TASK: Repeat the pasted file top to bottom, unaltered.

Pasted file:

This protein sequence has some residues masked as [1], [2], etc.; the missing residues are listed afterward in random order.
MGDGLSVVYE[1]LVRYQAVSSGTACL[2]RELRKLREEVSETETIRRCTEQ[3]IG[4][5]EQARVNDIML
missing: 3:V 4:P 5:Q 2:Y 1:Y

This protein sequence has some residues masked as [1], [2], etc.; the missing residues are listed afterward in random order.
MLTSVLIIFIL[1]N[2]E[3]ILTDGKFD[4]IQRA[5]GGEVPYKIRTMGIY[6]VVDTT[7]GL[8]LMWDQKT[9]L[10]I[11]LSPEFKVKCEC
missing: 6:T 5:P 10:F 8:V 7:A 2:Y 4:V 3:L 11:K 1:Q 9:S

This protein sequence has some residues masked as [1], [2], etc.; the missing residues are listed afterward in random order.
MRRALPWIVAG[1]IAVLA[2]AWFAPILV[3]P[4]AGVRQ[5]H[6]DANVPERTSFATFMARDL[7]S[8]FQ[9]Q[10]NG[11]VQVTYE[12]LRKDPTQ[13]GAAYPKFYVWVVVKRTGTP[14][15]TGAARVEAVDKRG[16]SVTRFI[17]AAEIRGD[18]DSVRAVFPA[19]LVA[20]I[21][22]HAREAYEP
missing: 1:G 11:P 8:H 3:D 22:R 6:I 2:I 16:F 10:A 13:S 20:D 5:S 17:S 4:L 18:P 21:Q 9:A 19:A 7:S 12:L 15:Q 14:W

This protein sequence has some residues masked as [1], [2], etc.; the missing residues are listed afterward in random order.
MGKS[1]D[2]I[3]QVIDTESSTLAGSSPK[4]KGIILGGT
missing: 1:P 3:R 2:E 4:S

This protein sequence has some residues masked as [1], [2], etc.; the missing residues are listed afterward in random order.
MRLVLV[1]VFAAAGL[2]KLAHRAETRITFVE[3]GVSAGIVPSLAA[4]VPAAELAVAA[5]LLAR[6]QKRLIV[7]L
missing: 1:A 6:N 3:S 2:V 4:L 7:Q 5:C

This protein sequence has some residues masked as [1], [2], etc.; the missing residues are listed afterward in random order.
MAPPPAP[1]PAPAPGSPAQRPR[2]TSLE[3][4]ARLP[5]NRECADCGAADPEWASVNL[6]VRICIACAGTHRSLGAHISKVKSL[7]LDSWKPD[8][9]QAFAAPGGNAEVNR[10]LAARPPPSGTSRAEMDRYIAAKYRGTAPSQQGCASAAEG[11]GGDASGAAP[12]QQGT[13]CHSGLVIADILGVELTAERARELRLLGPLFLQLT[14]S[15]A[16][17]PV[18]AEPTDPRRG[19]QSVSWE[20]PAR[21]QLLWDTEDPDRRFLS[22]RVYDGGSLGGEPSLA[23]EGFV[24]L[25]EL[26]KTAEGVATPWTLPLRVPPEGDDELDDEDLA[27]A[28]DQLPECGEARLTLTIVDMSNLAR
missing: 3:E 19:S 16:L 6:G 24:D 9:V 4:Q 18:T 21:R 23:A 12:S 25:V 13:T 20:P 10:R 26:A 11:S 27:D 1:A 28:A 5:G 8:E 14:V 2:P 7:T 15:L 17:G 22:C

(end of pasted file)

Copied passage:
This protein sequence has some residues masked as [1], [2], etc.; the missing residues are listed afterward in random order.
MGDGLSVVYE[1]LVRYQAVSSGTACL[2]RELRKLREEVSETETIRRCTEQ[3]IG[4][5]EQARVNDIML
missing: 3:V 4:P 5:Q 2:Y 1:Y

This protein sequence has some residues masked as [1], [2], etc.; the missing residues are listed afterward in random order.
MLTSVLIIFIL[1]N[2]E[3]ILTDGKFD[4]IQRA[5]GGEVPYKIRTMGIY[6]VVDTT[7]GL[8]LMWDQKT[9]L[10]I[11]LSPEFKVKCEC
missing: 6:T 5:P 10:F 8:V 7:A 2:Y 4:V 3:L 11:K 1:Q 9:S

This protein sequence has some residues masked as [1], [2], etc.; the missing residues are listed afterward in random order.
MRRALPWIVAG[1]IAVLA[2]AWFAPILV[3]P[4]AGVRQ[5]H[6]DANVPERTSFATFMARDL[7]S[8]FQ[9]Q[10]NG[11]VQVTYE[12]LRKDPTQ[13]GAAYPKFYVWVVVKRTGTP[14][15]TGAARVEAVDKRG[16]SVTRFI[17]AAEIRGD[18]DSVRAVFPA[19]LVA[20]I[21][22]HAREAYEP
missing: 1:G 11:P 8:H 3:D 22:R 6:I 2:I 16:F 10:A 13:S 20:D 5:S 17:S 4:L 18:P 21:Q 9:A 19:A 7:S 12:L 15:Q 14:W

This protein sequence has some residues masked as [1], [2], etc.; the missing residues are listed afterward in random order.
MGKS[1]D[2]I[3]QVIDTESSTLAGSSPK[4]KGIILGGT
missing: 1:P 3:R 2:E 4:S

This protein sequence has some residues masked as [1], [2], etc.; the missing residues are listed afterward in random order.
MRLVLV[1]VFAAAGL[2]KLAHRAETRITFVE[3]GVSAGIVPSLAA[4]VPAAELAVAA[5]LLAR[6]QKRLIV[7]L
missing: 1:A 6:N 3:S 2:V 4:L 7:Q 5:C

This protein sequence has some residues masked as [1], [2], etc.; the missing residues are listed afterward in random order.
MAPPPAP[1]PAPAPGSPAQRPR[2]TSLE[3][4]ARLP[5]NRECADCGAADPEWASVNL[6]VRICIACAGTHRSLGAHISKVKSL[7]LDSWKPD[8][9]QAFAAPGGNAEVNR[10]LAARPPPSGTSRAEMDRYIAAKYRGTAPSQQGCASAAEG[11]GGDASGAAP[12]QQGT[13]CHSGLVIADILGVELTAERARELRLLGPLFLQLT[14]S[15]A[16][17]PV[18]AEPTDPRRG[19]QSVSWE[20]PAR[21]QLLWDTEDPDRRFLS[22]RVYDGGSLGGEPSLA[23]EGFV[24]L[25]EL[26]KTAEGVATPWTLPLRVPPEGDDELDDEDLA[27]A[28]DQLPECGEARLTLTIVDMSNLAR
missing: 3:E 19:S 16:L 6:G 24:D 9:V 4:Q 18:T 21:R 23:A 12:S 25:V 13:T 20:P 10:R 26:A 11:S 27:D 1:A 28:A 5:G 8:E 14:V 2:P 7:T 15:L 17:G 22:C